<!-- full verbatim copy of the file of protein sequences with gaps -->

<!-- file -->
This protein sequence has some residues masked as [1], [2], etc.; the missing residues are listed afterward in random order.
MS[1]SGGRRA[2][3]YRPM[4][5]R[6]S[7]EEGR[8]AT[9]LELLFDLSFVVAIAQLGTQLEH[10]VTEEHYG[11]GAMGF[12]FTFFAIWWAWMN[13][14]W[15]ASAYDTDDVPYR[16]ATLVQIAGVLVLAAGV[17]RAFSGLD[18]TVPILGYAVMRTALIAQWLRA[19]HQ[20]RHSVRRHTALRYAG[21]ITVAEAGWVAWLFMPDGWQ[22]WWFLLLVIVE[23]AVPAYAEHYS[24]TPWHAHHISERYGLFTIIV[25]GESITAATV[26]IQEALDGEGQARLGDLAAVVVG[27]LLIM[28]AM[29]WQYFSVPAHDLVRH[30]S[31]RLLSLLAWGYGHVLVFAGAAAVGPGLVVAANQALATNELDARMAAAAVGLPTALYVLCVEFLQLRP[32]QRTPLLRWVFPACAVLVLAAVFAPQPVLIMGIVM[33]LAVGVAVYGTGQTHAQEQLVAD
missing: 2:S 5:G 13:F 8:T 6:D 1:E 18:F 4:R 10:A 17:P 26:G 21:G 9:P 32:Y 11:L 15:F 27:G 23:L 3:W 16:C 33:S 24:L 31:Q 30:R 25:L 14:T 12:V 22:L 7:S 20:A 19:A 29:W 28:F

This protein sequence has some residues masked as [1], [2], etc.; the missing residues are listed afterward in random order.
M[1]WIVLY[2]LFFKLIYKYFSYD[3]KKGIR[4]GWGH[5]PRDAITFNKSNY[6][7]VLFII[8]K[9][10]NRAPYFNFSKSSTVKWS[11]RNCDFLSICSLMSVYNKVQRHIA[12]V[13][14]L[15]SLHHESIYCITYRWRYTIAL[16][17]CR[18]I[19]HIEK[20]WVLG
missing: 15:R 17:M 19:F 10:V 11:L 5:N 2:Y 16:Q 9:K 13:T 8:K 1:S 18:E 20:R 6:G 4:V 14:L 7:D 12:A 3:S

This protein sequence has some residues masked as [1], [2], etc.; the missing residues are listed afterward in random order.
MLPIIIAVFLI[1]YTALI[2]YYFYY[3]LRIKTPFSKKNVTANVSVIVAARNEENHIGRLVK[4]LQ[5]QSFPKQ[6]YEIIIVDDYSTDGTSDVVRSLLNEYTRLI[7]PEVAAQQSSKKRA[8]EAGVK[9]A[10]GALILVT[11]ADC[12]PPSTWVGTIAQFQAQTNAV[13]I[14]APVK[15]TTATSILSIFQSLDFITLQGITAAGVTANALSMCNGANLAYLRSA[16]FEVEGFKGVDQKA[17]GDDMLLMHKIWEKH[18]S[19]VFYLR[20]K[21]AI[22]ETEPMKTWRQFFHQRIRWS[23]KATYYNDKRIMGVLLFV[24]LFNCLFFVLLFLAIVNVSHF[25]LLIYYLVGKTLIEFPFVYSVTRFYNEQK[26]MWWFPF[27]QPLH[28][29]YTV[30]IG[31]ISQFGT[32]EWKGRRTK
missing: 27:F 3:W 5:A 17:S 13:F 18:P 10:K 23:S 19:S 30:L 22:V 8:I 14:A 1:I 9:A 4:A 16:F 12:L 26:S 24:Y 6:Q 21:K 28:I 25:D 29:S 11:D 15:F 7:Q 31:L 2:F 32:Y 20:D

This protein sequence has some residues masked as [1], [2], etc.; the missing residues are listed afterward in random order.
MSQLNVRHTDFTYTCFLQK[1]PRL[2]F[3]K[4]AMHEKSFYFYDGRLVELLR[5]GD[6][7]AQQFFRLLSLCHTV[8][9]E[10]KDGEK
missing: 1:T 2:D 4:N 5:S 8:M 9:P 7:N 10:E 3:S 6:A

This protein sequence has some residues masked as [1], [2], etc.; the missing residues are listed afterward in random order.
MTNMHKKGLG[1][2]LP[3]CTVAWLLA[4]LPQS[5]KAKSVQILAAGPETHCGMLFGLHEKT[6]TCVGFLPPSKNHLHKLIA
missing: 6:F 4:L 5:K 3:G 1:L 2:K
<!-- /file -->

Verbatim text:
This protein sequence has some residues masked as [1], [2], etc.; the missing residues are listed afterward in random order.
MS[1]SGGRRA[2][3]YRPM[4][5]R[6]S[7]EEGR[8]AT[9]LELLFDLSFVVAIAQLGTQLEH[10]VTEEHYG[11]GAMGF[12]FTFFAIWWAWMN[13][14]W[15]ASAYDTDDVPYR[16]ATLVQIAGVLVLAAGV[17]RAFSGLD[18]TVPILGYAVMRTALIAQWLRA[19]HQ[20]RHSVRRHTALRYAG[21]ITVAEAGWVAWLFMPDGWQ[22]WWFLLLVIVE[23]AVPAYAEHYS[24]TPWHAHHISERYGLFTIIV[25]GESITAATV[26]IQEALDGEGQARLGDLAAVVVG[27]LLIM[28]AM[29]WQYFSVPAHDLVRH[30]S[31]RLLSLLAWGYGHVLVFAGAAAVGPGLVVAANQALATNELDARMAAAAVGLPTALYVLCVEFLQLRP[32]QRTPLLRWVFPACAVLVLAAVFAPQPVLIMGIVM[33]LAVGVAVYGTGQTHAQEQLVAD
missing: 2:S 5:G 13:F 8:T 6:D 1:E 18:F 4:R 10:A 17:P 26:G 21:G 9:P 32:Y 11:L 15:F 27:G 23:L 3:W 16:C 33:S 24:L 31:Q 30:R 25:L 14:T 12:V 22:L 7:S 20:A 19:A 29:W 28:F

This protein sequence has some residues masked as [1], [2], etc.; the missing residues are listed afterward in random order.
M[1]WIVLY[2]LFFKLIYKYFSYD[3]KKGIR[4]GWGH[5]PRDAITFNKSNY[6][7]VLFII[8]K[9][10]NRAPYFNFSKSSTVKWS[11]RNCDFLSICSLMSVYNKVQRHIA[12]V[13][14]L[15]SLHHESIYCITYRWRYTIAL[16][17]CR[18]I[19]HIEK[20]WVLG
missing: 15:R 17:M 19:F 10:V 11:L 5:N 2:Y 16:Q 9:K 13:T 8:K 1:S 18:E 20:R 6:G 4:V 14:L 7:D 12:A 3:S

This protein sequence has some residues masked as [1], [2], etc.; the missing residues are listed afterward in random order.
MLPIIIAVFLI[1]YTALI[2]YYFYY[3]LRIKTPFSKKNVTANVSVIVAARNEENHIGRLVK[4]LQ[5]QSFPKQ[6]YEIIIVDDYSTDGTSDVVRSLLNEYTRLI[7]PEVAAQQSSKKRA[8]EAGVK[9]A[10]GALILVT[11]ADC[12]PPSTWVGTIAQFQAQTNAV[13]I[14]APVK[15]TTATSILSIFQSLDFITLQGITAAGVTANALSMCNGANLAYLRSA[16]FEVEGFKGVDQKA[17]GDDMLLMHKIWEKH[18]S[19]VFYLR[20]K[21]AI[22]ETEPMKTWRQFFHQRIRWS[23]KATYYNDKRIMGVLLFV[24]LFNCLFFVLLFLAIVNVSHF[25]LLIYYLVGKTLIEFPFVYSVTRFYNEQK[26]MWWFPF[27]QPLH[28][29]YTV[30]IG[31]ISQFGT[32]EWKGRRTK
missing: 27:F 3:W 5:A 17:S 13:F 18:P 10:K 23:S 19:S 30:L 22:V 8:I 14:A 1:I 9:A 4:A 16:F 12:L 26:S 24:Y 6:Q 21:K 28:I 25:D 29:S 11:D 15:F 7:Q 31:L 2:F 32:Y 20:D

This protein sequence has some residues masked as [1], [2], etc.; the missing residues are listed afterward in random order.
MSQLNVRHTDFTYTCFLQK[1]PRL[2]F[3]K[4]AMHEKSFYFYDGRLVELLR[5]GD[6][7]AQQFFRLLSLCHTV[8][9]E[10]KDGEK
missing: 1:T 2:D 4:N 5:S 8:M 9:P 7:N 10:E 3:S 6:A

This protein sequence has some residues masked as [1], [2], etc.; the missing residues are listed afterward in random order.
MTNMHKKGLG[1][2]LP[3]CTVAWLLA[4]LPQS[5]KAKSVQILAAGPETHCGMLFGLHEKT[6]TCVGFLPPSKNHLHKLIA
missing: 6:F 4:L 5:K 3:G 1:L 2:K